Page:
A few weeks ago my boss basically pulled me aside to tell me I needed to take time off. He's worried we're all working ourselves to death, or at least to burn-out. Our attrition rate this year has been high and is climbing.

I am still accruing, but take the occasional week off so my co-workers don't worry. If you can find a way to not carry the highest balance in your team/company you'll have an easier time carrying an atypically large balance. Otherwise just have some occasional longer vacations planned so you can always honestly say you're saving up for one. You'll just save more than you need each time and come out ahead.

Kepler

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Re: Being Forced to Use Vacation Time at Work
« Reply #25 on: July 15, 2014, 09:20:07 PM »
As others have said, it's partially a fraud prevention measure - amusingly, I have caught two people committing fraud, when I was brought in as a temporary vacation replacement in two different companies.  One was the nephew of the CEO.  The other was the actual CEO...  In the latter, the poor accountant had been bullied for years into keeping two sets of books and, when I walked in to ask about what looked like a couple of instances of what I (at that point) assumed to be accidental double billings of clients, burst into tears, confessed the whole thing, and begged me not to tell anyone else that she was the source, as she was terrified of the CEO.  So I spent the rest of the time the CEO was away, collecting evidence that could possibly have been discovered without the accountant's help, which I turned over to the board a couple days before the CEO returned.  The board, as it turns out, had already had their suspicions: they had forced the CEO to hire me expressly so that she couldn't claim she was unable to take leave.  They coulda warned a person...

But at my current employer, I think the liability issue is a bigger concern - and the fact that there are pay rises set in stone, so holding onto leave is perceived as a way to inflate its value and cost the company more.  We're currently required to 'make a plan' for using any leave in excess of 30 days - this can be stretched a bit by booking leave well into the following year, but eventually they will get sufficiently annoyed that they 'deem' you to have booked leave for a date of their choosing.  I got caught by this once, receiving a last-minute notice that I was 'deemed' to be on leave for the period between Christmas and New Year - when the campus is normally closed down anyway.  Problem was, that year I was the sole person legally authorised to fulfil a particularly time-consuming role that had to be done during those dates - so I didn't even get to take the vacation I was being deemed to have...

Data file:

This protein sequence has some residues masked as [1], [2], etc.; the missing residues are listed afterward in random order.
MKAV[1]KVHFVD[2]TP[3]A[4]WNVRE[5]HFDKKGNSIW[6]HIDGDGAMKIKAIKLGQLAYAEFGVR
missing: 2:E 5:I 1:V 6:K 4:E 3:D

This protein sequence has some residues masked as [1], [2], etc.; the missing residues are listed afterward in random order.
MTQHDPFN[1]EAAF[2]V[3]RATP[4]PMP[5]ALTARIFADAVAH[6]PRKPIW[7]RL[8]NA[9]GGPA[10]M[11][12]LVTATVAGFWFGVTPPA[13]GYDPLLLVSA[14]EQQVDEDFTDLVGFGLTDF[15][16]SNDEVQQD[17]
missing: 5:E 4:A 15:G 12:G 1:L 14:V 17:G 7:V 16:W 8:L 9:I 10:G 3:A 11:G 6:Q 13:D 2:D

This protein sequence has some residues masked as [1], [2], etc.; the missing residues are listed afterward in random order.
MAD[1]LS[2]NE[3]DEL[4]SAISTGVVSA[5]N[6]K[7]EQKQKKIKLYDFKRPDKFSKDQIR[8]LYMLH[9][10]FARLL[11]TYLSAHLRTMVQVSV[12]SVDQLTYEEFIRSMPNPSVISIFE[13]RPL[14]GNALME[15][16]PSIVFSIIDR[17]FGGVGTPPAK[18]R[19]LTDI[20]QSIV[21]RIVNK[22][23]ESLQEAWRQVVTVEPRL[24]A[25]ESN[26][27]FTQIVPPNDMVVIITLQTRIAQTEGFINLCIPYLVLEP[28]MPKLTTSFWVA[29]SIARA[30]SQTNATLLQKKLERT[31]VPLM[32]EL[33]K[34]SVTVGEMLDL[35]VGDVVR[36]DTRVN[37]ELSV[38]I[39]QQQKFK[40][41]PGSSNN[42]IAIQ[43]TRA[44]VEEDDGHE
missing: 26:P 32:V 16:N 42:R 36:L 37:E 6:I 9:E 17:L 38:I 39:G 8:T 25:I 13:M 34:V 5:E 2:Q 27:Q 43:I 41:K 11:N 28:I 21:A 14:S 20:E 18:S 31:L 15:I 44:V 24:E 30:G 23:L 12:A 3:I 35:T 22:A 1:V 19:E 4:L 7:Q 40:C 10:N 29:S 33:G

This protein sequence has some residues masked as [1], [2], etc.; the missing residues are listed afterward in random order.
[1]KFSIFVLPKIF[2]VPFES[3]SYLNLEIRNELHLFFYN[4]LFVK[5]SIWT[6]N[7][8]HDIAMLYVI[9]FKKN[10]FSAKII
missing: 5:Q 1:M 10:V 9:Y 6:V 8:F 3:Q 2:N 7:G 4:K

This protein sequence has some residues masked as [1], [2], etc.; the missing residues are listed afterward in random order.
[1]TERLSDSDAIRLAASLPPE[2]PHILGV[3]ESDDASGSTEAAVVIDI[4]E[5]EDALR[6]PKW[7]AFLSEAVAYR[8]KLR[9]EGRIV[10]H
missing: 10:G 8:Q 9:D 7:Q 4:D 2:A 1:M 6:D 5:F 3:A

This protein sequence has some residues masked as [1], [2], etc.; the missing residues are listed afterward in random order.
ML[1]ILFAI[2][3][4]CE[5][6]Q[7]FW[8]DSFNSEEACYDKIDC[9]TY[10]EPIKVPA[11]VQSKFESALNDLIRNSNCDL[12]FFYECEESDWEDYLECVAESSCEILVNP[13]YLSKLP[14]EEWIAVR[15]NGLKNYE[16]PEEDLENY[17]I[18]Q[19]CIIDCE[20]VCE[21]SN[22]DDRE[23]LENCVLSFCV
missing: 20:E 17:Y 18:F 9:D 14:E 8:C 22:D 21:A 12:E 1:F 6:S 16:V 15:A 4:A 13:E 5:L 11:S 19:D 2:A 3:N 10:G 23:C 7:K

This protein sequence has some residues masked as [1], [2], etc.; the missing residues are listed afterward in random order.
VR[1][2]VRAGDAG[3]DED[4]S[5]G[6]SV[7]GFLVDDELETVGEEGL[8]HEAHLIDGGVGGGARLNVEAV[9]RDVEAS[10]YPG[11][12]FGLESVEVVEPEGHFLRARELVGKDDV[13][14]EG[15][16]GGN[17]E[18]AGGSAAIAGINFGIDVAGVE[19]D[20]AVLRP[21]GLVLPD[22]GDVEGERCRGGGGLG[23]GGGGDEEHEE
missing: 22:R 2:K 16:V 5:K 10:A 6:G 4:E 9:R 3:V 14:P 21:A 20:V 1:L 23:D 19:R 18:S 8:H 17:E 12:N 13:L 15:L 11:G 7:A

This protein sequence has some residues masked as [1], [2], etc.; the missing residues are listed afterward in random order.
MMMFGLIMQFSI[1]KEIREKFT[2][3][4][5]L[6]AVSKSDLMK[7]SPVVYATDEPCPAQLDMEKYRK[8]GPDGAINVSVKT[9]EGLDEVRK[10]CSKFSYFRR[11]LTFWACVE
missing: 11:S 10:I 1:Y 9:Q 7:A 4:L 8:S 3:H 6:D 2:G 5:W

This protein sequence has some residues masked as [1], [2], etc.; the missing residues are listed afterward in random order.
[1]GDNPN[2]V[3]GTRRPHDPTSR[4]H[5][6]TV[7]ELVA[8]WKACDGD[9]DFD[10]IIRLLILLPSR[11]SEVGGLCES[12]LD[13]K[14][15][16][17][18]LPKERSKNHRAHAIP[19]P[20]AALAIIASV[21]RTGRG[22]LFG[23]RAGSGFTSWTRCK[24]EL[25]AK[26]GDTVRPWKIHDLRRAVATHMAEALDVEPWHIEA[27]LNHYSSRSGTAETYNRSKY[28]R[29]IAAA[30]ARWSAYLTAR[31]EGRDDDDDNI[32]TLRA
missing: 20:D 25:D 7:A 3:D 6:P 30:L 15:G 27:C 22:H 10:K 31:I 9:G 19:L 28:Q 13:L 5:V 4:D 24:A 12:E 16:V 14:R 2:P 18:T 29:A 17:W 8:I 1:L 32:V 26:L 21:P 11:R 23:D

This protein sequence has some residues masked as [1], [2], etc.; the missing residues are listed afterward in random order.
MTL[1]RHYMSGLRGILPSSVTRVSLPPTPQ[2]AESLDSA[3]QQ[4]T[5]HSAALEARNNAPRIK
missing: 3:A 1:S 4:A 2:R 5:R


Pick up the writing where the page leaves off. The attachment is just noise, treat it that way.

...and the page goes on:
Threshkin

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Re: Being Forced to Use Vacation Time at Work
« Reply #26 on: July 15, 2014, 09:26:47 PM »
These is another downside to unlimited vacation accrual.  The value of the vacation time.

Years ago IBM famously did not have a cap on vacation accrual.  You could work there 20 years or more and never take vacation.  Then when you quit or retired you would get paid for all that accrued vacation......At your current pay rate, not at the rate you were earning when you earned the vacation time.

Quite the departure bonus!

defenestrate

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Re: Being Forced to Use Vacation Time at Work
« Reply #27 on: July 15, 2014, 09:33:34 PM »
I fear that there are too many assumptions here. The oversight fraud thing is mostly useful in financial/accounting positions, which the author did not express. If this is the intent of the company, a better measure is to implement mandatory rotations with some randomness associated to them for short periods of time, instead of relying on employees to take vacation.

from the authors description, she has the right to accrue 300 hours--if that is the policy, the boss should not implement a new one based on the company's desire to remove liability from the books. Instead the company should create a new policy. In this situation (if i was a valued employee) I would let my boss know exactly when I intend to take vacation, even if it is when 300 hours are accrued. If the boss is concerned about fraud, offer to fill in for a colleague while they are on vacation so that another employee can audit his/her work.